A possible solution to the prisoner’s dilemma comes in repetition; if the game is played over many rounds, eventually the players do begin to cooperate more. Thus, like so much else in payments, I see tokens as a gradual, iterative process. “Cheaters” have to fail, and recognize the impossibility of “winning” the game, before they will consent to cooperate.

    One reason I like the idea of using a 16 digit token is that it appears to balance security with interoperability; I personally hate having to use my e-mail address or phone number as a token, because it gives away too much information about me. Unfortunately, I think we’ve got a few more years of failed attempts at market dominance before enough trust emerges to allow it.

    1. If one has to disclose the token during a transaction, there is no security benefit. If you need “token + authentication”, then the token could be anything.

      In case of bank-issued tokens, that’s just the means of disintermediating the “wrappers”, as far as I can see…

      1. Alexander, your comment perfectly illustrates the “dilemma” part of the prisoner’s dilemma. Your statement that bank-issued tokens would “just” be the means of disintermediating the “wrappers” (and thank you thank you thank you for using the word “disintermediating” properly!) suggests to me that you believe banks would never issue tokens out of enlightened self-interest, just to grow the whole pie and maintain their relevance to the payments industry. This mutual distrust is what is holding up progress. Yet I see more and more bankers who recognize that end-to-end control is no longer possible, and are willing to consider collaborative solutions, particularly to counterbalance the JPMorgan Chases of the world.

        Fortunately, ISO/IEC 7812 is an open standard, and there are several banks already who will issue 16-digit numbers to non-banks (see Bancorp Bank, for instance). Technically, you could use the standard without any bank involvement at all, as long as you stay out of the bank card networks. A 16-digit token without in-line authentication can work as a security measure if it is unique to a single transaction – what Orbiscom called a single-use card number. In this case, the authentication is done when the token is generated, not when it is used. I do not assume that such tokens would necessarily be controlled by banks, and in any case consider them preferable to e-mail addresses and phone numbers, which have unrelated uses that I don’t care to expose, and which can change for unrelated reasons, such as a move or job change. On the flip side, I can’t easily change my e-mail address or phone number, so unless I want to generate a whole bunch of fake Gmail accounts, I’m stuck. I recognize the weaknesses of the 16-digit token, but it seems to have the least downsides of any alternative.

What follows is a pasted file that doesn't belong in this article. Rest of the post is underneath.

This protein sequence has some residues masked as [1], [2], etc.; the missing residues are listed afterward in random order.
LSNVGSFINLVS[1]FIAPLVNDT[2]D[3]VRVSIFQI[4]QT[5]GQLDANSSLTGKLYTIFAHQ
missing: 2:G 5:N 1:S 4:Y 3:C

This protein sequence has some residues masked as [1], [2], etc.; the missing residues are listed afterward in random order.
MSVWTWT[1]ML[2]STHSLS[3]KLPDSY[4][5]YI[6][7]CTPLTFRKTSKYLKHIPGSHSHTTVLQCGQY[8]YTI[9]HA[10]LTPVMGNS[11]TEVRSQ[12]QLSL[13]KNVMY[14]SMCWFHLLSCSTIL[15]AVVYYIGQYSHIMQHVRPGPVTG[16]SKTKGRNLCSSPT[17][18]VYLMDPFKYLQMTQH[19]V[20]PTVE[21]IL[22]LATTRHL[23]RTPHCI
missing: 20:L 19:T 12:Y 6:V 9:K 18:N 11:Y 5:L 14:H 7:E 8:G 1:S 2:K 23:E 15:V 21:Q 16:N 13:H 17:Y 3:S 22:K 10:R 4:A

2. Thank you for the explanation, Aaron. To get one-time token (OTT), one has to ID himself/herself (using some fixed identifier) and then authenticate. If that step is assumed to be secure, why not just stop there?.. I.e. if we can do secure authentication using fixed ID, how does (subsequent) OTT makes it any better?

        Getting OTT via out-of-band channel could be the answer, but then ubiquity and ease of transaction flow suffers, IMO.

  3. Hi Tom,
    We have 20+ commercial installations around the world using our patented processes and methods in their mobile payment/mobile banking/mobile security services.

    After the secure online authentication direct to the issuer of the mobile service, the only thing used in the payment transaction is a one time ticket. No sensitive data like account/card number, CCV, etc. is communicated/transferred during the transaction nor stored on the mobile (= no need for a SE).

    Customer includes PKO Bank Polski, 4T (the four largest MNO’s in Nordics), PayPal, Borica, the largest bank in MEA, a number of banks in LA, etc.

    We will be at Money2020 and will be happy to join your panel with insite on a real and disruptive alternative to schemes from card companies, GSMA and Google/ISIS.

    1. Hi Lars, if you can securely authenticate user using fixed ID, why not use the same secure approach for the transaction itself? I.e. why is OTT is needed at all in that case?..

      1. Hi Alexander,
        Here is the short version.
        The OTT is used for matching and verification of the payment between the user and the merchant. It is not used for identifying the user towards the issuer itself. That is already done in the secure channel between mobile application (thin client) and the issuer (server side).
        After the initial identification of user and then the matching of user merchant is done, solution at issuer (server side) initiates the financial transactions down towards the clearing and settlement.

      2. That’s still CNP, as far as the merchant is concerned, so what’s the benefit? Compared to a “chip-n-PIN” (with P2PE), what problem does it solve and who for?

        1. No sensitive info is transmitted nor stored on the mobile, so for example no need for a secure element on the mobile, merchants could use cheaper terminals as for example merchant app’s on a mobile/tablet. Reach for electronify cash for the longtail small merchants and temporary merchants at fairs/exhibitions/flee markets, etc. etc.

Please Login to Comment.